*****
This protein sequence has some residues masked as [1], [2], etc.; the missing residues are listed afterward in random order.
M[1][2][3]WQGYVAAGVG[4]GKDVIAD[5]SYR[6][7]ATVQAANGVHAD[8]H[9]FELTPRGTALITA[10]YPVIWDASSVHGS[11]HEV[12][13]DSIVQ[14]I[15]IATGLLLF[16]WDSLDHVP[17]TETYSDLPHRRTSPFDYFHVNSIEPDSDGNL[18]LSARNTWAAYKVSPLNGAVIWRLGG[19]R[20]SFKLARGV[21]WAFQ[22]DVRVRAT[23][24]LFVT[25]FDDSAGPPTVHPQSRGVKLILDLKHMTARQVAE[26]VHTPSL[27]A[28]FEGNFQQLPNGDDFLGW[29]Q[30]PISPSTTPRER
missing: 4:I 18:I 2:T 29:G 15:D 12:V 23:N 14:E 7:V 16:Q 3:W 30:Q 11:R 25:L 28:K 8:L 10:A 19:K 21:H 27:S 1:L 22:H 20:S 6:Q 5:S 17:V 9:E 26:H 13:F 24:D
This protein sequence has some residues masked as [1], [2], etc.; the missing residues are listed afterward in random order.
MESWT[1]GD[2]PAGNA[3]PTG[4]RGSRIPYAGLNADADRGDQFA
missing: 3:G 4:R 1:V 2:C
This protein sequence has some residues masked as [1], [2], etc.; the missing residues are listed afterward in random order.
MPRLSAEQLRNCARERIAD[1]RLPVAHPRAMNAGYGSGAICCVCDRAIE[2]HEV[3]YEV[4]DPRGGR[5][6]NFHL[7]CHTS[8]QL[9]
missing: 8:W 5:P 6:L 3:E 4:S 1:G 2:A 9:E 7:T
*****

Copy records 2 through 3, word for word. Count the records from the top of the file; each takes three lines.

This protein sequence has some residues masked as [1], [2], etc.; the missing residues are listed afterward in random order.
MESWT[1]GD[2]PAGNA[3]PTG[4]RGSRIPYAGLNADADRGDQFA
missing: 3:G 4:R 1:V 2:C
This protein sequence has some residues masked as [1], [2], etc.; the missing residues are listed afterward in random order.
MPRLSAEQLRNCARERIAD[1]RLPVAHPRAMNAGYGSGAICCVCDRAIE[2]HEV[3]YEV[4]DPRGGR[5][6]NFHL[7]CHTS[8]QL[9]
missing: 8:W 5:P 6:L 3:E 4:S 1:G 2:A 9:E 7:T